The US Senate voted to confirm Chuck Hagel on Tuesday as President Barack Obama's new secretary of defense.
Senators backed the nomination by a 58-41 vote, with only four Republicans joining Democrats in support of Hagel, a Republican former US senator from Nebraska.
Hagel needed only 51 votes to be confirmed as the new civilian leader at the Pentagon.
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The vote ended a contentious fight over the president's choice for his second-term national security team.
Republicans opposed the former 12-year Republican senator casting him as out of the mainstream and overly critical of Israel. But Democrats stood together for Hagel, a twice-wounded Vietnam combat veteran.
The vote came just hours after Republicans dropped their delay and allowed the nomination to move forward. The Senate vote to end the delaying maneuver known as a filibuster was 71-27. Eighteen Republicans joined 51 Democrats and two independents to move forward with the contentious nomination.
Hagel's nomination bitterly split the Senate.
The president got no points with the Republican Party for tapping the former two-term senator. Republican lawmakers turned on their former colleague, calling Hagel too critical of Israel and too compromising with Iran. They cast the Nebraskan as a radical far out of the mainstream.
Republicans argued that while Hagel served with distinction in Vietnam, his record on Israel, Iran and nuclear weapons disqualified him for the top Pentagon job. Last week, 15 Republican senators sent a letter to Obama asking him to withdraw the Hagel nomination.
Republican Sen. Dan Coats cited Hagel's at-times halting testimony at his confirmation hearing and his misstatement that the US has a policy of containment toward Iran rather than thwarting Tehran's nuclear ambitions.
"He has an embarrassing lack of knowledge about our policy toward Iran," Coats said.
In the course of the rancorous, seven-week nomination fight, Republicans have insinuated that Hagel has a cozy relationship with Iran and received payments for speeches from extreme or radical groups. Those comments have drawn a rebuke from Democrats and some Republicans.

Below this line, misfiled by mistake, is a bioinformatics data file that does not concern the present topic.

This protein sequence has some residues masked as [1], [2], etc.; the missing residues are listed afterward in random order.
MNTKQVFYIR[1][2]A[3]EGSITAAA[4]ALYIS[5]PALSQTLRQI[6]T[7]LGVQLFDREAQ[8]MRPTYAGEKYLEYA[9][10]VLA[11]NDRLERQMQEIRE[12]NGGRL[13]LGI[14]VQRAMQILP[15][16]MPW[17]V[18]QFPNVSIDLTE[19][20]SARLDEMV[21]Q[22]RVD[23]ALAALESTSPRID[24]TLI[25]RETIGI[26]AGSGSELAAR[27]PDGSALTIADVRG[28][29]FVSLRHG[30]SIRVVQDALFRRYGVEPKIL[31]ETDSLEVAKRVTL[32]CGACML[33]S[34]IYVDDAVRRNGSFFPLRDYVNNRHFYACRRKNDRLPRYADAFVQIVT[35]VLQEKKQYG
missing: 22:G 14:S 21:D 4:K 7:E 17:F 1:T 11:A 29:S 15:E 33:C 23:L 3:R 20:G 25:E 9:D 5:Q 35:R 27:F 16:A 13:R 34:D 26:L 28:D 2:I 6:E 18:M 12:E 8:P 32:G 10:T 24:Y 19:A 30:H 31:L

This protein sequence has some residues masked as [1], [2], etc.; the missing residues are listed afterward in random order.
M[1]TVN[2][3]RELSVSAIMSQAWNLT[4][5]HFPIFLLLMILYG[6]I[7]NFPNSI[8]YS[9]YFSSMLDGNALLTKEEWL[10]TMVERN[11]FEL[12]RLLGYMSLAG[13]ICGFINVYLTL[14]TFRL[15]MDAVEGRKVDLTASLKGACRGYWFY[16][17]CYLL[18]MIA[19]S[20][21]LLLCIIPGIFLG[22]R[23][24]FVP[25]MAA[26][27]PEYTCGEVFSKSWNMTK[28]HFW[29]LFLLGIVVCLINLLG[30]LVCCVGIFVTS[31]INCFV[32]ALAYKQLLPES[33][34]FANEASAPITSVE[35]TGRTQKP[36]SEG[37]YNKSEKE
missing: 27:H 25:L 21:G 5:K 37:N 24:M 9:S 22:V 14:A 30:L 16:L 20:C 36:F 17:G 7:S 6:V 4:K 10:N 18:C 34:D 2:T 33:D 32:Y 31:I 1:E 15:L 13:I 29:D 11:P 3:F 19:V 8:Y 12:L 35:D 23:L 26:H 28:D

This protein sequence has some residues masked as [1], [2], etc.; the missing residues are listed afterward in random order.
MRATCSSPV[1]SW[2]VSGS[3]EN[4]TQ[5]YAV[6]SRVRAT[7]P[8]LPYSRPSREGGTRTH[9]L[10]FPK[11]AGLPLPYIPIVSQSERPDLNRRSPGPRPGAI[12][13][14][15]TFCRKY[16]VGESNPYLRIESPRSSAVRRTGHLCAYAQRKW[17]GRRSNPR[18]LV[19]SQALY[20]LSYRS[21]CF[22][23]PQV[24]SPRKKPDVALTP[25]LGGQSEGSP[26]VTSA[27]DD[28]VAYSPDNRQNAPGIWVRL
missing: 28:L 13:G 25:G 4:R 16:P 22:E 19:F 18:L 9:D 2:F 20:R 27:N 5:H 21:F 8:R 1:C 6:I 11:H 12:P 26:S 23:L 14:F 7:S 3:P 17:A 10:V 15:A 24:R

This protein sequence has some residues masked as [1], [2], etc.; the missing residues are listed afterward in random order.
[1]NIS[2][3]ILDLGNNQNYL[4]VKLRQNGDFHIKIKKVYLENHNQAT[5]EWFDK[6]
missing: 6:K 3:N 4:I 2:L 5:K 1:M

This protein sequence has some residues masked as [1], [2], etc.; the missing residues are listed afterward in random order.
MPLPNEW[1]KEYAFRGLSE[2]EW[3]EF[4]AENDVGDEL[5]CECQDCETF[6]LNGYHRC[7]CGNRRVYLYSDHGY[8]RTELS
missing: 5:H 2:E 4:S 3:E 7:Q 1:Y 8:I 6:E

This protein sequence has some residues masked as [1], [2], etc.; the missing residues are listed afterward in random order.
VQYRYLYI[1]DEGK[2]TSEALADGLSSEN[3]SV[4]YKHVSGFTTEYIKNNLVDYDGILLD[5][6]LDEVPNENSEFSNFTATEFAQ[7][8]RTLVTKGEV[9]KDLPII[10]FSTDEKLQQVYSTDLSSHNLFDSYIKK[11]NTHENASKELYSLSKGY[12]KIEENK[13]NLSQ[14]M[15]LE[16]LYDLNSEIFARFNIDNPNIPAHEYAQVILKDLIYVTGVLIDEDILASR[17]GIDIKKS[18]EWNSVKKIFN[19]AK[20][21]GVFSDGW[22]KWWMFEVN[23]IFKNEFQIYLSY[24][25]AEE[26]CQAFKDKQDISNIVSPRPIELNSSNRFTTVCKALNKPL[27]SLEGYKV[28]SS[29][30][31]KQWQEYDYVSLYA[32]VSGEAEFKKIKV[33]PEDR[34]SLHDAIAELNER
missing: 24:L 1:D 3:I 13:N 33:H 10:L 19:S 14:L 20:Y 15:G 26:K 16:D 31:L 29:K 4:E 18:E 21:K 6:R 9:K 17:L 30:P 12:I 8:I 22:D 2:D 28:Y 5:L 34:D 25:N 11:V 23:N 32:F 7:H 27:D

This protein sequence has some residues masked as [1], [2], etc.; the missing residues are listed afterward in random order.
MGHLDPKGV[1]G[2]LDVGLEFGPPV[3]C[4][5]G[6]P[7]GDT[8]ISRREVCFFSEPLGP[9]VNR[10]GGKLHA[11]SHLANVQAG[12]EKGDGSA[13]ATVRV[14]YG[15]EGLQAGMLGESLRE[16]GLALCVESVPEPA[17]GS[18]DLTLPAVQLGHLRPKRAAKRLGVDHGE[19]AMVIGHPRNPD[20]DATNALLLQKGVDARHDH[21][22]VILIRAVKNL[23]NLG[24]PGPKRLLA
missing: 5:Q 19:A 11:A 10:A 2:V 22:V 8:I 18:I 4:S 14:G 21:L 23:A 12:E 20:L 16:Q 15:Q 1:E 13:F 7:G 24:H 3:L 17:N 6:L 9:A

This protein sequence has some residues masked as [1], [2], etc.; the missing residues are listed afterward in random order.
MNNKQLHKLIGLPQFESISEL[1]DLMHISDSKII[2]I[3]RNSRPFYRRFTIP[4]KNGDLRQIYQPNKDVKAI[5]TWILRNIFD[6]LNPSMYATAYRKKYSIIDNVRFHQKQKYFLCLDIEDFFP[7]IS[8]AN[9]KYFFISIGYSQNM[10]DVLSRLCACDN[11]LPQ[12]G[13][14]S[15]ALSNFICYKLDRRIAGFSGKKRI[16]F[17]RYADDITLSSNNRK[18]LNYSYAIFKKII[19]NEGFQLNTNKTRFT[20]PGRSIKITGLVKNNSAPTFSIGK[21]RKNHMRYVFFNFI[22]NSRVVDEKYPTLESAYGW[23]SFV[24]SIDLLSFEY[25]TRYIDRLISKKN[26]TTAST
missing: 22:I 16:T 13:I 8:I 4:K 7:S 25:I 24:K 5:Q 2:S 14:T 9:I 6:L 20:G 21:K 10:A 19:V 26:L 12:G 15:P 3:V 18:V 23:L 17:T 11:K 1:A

Hagel (center) during confirmation hearing (Photo: EPA)
Senate Armed Services Committee Chairman Carl Levin, a Democrat, dismissed the "unfair innuendoes" against Hagel and called him an "outstanding American patriot" whose background as an enlisted soldier would send a positive message to the nation's servicemen and women.
Republican Sen. John McCain clashed with his onetime friend over his opposition to President George W. Bush's decision to send an extra 30,000 troops to Iraq in 2007 at a point when the war seemed in danger of being lost. Hagel, who voted to authorize military force in Iraq, later opposed the conflict, comparing it to Vietnam and arguing that it shifted the focus from Afghanistan.
McCain called Hagel unqualified for the Pentagon job even though he once described him as fit for a Cabinet post.
Republicans also challenged Hagel about a May 2012 study that he co-authored for the advocacy group Global Zero, which called for an 80 percent reduction of US nuclear weapons and the eventual elimination of all the world's nuclear arms.
The group argued that with the Cold War over, the United States could reduce its total nuclear arsenal to 900 without sacrificing security. Currently, the US and Russia have about 5,000 warheads each, either deployed or in reserve. Both countries are on track to reduce their deployed strategic warheads to 1,550 by 2018, the number set in the New START treaty that the Senate ratified in December 2010.
In an echo of the 2012 presidential campaign, Hagel faced an onslaught of criticism by well-funded, Republican-leaning outside groups that labeled the former senator "anti-Israel" and pressured senators to oppose the nomination. The groups ran television and print ads criticizing Hagel.
Opponents were particularly incensed by Hagel's use of the term "Jewish lobby" to refer to pro-Israel groups. He apologized, saying he should have used another term and should not have said those groups have intimidated members of the Senate into favoring actions contrary to US interests.
The nominee spent weeks reaching out to members of the Senate, meeting individually with lawmakers to address their concerns and seeking to reassure them about his policies.
Hagel's inconsistent performance during some eight hours of testimony at this confirmation hearing last month undercut his cause, but it wasn't a fatal blow.
On Feb. 12, a divided Senate Armed Services Committee approved the nomination on a party-line vote of 14-11.
Two days later, a Democratic move to vote on the nomination fell a few votes short as Republicans insisted they needed more time to consider the Hagel pick. The nomination also became entangled in Republican demands for more information about the deadly assault on the US diplomatic mission in Benghazi, Libya last September.
Ambassador Chris Stevens and three other Americans were killed in that attack.
Reuters, AP contributed to the report